My question is:

Can a convex/concave function have a saddle point?

My answer would be:

Convex and concave function do not have saddle points, because a saddle point is not a local extremum.

Is this answer correct? How could I explain it better?

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- May 31st 2012, 01:53 PMinfernalmichCan a convex/concave function have a saddle point?
My question is:

Can a convex/concave function have a saddle point?

My answer would be:

Convex and concave function do not have saddle points, because a saddle point is not a local extremum.

Is this answer correct? How could I explain it better? - Jun 1st 2012, 09:03 AMHallsofIvyRe: Can a convex/concave function have a saddle point?
Are you asserting that

**every**point on the graph of a convex or concave function must be a local extremum?

If not, the fact that a saddle point is not a local extremum does not immediately imply that it cannot be a saddle point. - Jun 1st 2012, 09:33 AMinfernalmichRe: Can a convex/concave function have a saddle point?
But the affermation that a convex function can`t have a saddle point is true, right? - So the problem is that my explaination of the why is not correct?

- Jun 1st 2012, 11:42 AMjj323Re: Can a convex/concave function have a saddle point?
Neither convex or concave functions can have saddle points.

Let's show this for convex functions, then a similar argument can be used for concave. First, we need some definitions.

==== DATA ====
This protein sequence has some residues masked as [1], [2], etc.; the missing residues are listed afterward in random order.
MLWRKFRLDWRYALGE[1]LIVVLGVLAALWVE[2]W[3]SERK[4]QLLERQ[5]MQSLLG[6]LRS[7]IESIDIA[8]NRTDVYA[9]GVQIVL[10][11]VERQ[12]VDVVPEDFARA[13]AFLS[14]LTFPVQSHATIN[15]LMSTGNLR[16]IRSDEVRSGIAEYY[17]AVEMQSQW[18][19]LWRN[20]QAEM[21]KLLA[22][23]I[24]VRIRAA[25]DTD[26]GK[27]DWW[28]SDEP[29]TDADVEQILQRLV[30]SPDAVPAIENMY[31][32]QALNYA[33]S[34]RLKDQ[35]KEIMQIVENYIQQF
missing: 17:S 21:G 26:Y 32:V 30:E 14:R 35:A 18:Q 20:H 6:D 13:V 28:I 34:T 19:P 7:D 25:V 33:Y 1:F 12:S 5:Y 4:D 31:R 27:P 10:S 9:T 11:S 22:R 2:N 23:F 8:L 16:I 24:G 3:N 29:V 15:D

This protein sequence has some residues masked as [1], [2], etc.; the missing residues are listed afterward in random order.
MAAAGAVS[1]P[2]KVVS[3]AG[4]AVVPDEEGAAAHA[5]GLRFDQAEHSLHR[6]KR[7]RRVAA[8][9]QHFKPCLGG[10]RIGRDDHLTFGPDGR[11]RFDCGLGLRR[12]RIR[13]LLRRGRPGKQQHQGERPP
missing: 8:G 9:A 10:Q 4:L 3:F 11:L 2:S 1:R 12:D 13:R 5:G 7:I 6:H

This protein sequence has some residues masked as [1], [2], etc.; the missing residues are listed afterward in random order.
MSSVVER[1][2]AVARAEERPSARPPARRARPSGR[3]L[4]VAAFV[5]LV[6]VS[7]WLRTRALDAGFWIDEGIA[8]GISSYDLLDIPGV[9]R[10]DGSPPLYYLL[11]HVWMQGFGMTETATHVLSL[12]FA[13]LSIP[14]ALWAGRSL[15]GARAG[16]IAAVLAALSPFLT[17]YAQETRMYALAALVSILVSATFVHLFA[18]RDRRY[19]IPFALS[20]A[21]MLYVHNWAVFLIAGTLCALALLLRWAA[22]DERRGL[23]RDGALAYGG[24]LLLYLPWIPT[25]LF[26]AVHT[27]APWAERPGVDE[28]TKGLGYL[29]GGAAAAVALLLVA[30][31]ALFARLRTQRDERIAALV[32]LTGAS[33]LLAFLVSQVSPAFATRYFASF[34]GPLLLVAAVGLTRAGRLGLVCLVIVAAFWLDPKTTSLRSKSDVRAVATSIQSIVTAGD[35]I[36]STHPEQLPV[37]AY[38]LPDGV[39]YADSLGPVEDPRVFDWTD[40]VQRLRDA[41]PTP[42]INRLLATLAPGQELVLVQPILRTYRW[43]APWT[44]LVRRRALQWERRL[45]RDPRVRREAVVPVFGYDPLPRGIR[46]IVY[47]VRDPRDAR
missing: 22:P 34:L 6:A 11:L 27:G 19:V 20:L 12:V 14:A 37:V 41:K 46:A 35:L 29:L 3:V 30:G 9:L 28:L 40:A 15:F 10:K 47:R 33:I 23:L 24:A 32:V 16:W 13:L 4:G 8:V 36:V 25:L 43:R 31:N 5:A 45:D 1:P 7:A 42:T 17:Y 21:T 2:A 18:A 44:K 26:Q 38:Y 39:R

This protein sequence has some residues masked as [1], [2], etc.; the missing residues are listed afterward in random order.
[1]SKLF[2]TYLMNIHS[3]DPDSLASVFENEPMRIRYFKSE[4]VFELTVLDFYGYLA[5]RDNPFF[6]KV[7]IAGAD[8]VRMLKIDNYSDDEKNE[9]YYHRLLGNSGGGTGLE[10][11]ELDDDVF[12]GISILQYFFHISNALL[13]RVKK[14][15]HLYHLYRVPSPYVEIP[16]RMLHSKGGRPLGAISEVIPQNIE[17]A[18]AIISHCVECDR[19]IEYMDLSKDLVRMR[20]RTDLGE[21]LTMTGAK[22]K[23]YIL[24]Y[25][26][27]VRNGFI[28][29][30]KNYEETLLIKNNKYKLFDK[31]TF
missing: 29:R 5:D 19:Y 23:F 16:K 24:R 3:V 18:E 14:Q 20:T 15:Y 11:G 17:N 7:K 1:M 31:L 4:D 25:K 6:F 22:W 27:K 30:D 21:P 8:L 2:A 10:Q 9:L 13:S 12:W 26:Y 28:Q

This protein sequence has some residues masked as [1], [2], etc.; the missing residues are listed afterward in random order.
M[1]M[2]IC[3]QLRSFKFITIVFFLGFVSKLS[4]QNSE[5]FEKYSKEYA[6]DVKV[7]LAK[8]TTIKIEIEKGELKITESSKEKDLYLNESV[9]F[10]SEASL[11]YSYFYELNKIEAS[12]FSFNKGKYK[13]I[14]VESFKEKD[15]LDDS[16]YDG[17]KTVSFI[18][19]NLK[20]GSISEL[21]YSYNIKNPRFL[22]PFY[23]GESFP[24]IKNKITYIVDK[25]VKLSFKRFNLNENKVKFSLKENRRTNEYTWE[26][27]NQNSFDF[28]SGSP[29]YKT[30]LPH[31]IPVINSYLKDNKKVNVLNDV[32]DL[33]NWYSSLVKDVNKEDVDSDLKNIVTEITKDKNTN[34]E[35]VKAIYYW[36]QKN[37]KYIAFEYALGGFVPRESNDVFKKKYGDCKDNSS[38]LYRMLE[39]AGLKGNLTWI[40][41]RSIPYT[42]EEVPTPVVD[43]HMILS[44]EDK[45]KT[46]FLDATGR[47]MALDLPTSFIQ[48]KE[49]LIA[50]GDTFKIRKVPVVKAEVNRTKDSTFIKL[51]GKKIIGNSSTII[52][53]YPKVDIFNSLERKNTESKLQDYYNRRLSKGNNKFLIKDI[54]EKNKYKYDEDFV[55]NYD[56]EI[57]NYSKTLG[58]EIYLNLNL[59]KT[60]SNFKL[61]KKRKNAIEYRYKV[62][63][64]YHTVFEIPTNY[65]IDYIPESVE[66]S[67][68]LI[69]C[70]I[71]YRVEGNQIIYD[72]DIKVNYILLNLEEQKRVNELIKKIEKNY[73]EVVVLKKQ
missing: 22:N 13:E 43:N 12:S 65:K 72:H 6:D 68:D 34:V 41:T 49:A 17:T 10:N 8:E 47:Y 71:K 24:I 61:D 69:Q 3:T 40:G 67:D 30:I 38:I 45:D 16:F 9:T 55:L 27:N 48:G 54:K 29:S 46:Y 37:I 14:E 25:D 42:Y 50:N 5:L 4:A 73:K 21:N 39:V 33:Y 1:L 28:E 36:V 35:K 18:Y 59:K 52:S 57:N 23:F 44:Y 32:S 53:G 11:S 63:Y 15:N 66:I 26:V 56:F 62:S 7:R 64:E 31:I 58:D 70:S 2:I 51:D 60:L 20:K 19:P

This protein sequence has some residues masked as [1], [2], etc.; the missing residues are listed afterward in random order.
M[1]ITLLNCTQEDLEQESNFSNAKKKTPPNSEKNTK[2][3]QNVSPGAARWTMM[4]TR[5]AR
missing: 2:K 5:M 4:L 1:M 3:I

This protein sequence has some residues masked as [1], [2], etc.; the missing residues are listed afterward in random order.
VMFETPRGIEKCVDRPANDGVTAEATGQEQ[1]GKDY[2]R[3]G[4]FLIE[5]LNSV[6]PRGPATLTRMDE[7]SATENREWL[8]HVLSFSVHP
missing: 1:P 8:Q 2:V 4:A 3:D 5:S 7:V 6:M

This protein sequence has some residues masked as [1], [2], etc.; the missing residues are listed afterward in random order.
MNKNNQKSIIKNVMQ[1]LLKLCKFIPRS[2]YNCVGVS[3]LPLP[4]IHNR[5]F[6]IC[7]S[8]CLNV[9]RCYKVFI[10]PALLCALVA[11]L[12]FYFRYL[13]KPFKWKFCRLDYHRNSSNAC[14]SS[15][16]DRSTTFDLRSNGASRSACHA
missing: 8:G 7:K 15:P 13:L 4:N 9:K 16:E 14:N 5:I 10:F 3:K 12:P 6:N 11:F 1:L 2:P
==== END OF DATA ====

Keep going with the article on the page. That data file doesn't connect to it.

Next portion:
1. denotes the -neighborhood of x.

2. Given a Frechet differentiable where X is a Hilbert space (which includes ), a stationary point is a point x where . I'm sure we could do this with Gatteaux (directional) derivatives, but it's simpler to assume we have a gradient.

3. A saddle point is a stationary point that is neither a local min or a local max.

4. Given , a local min is a point x such that there exists an -neighborhood such that for all .

5. A convex function is a function where for all and ,

Now, let us assume that f is Frechet differentiable and convex. Let us also assume that there exists a stationary point x that is a saddle point. Since x is a saddle point, x is not a local min. That means that for every -neighborhood of x there exists such that . Next, from convexity we have that

for . Then, since , we have that

Rearranging terms, we have

Taking the limit as , we have that

where denotes the inner product on X. In , we typically have that . In any case, since x is stationary, . Hene, we reduce the above inequality into

This contradicts the assumption that x is not a local min. Hence, if f is convex and x is stationary, then x is a local, and in fact global, min.